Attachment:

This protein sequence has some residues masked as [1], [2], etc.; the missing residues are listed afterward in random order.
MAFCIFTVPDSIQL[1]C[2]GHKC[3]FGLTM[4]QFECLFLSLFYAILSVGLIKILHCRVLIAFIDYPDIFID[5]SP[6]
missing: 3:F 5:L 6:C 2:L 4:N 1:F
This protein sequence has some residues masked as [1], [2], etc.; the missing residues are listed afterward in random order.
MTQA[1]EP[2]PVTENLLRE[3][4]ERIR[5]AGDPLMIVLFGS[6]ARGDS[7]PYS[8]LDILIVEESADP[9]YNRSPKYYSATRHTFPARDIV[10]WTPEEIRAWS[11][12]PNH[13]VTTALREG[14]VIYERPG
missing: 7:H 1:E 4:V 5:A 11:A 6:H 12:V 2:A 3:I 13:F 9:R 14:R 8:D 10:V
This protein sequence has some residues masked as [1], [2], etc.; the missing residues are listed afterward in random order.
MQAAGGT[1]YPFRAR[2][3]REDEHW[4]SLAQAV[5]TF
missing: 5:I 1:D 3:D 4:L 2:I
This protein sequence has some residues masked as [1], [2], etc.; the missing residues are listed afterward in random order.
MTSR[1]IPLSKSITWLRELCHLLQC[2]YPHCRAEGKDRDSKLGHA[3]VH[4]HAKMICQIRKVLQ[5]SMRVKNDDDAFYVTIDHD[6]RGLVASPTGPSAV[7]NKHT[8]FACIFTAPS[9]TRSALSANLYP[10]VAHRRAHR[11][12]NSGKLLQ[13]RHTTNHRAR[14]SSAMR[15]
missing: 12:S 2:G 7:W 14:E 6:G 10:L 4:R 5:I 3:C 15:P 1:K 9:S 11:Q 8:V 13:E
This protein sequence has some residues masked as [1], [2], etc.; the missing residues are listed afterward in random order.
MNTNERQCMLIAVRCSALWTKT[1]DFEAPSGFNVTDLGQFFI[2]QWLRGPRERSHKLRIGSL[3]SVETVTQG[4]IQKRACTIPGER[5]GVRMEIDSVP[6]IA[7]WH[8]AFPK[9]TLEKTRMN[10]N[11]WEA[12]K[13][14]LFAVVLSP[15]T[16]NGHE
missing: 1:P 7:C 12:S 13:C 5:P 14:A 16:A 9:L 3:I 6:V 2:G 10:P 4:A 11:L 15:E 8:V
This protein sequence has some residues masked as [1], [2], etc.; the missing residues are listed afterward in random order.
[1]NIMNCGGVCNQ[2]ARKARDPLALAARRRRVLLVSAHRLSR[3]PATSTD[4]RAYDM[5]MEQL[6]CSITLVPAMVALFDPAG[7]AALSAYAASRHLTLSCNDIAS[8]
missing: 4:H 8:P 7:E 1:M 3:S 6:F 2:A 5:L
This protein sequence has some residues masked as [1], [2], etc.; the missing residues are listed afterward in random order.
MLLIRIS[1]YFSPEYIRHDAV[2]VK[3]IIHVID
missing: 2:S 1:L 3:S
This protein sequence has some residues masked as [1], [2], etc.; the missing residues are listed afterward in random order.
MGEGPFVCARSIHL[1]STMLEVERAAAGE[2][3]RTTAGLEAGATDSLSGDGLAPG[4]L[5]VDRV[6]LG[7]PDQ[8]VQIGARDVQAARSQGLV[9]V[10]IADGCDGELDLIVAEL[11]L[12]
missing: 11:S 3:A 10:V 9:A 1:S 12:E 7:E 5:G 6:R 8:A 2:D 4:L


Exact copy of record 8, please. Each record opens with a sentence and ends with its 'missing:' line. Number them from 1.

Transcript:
This protein sequence has some residues masked as [1], [2], etc.; the missing residues are listed afterward in random order.
MGEGPFVCARSIHL[1]STMLEVERAAAGE[2][3]RTTAGLEAGATDSLSGDGLAPG[4]L[5]VDRV[6]LG[7]PDQ[8]VQIGARDVQAARSQGLV[9]V[10]IADGCDGELDLIVAEL[11]L[12]
missing: 11:S 3:A 10:V 9:A 1:S 12:E 7:E 5:G 6:R 8:A 2:D 4:L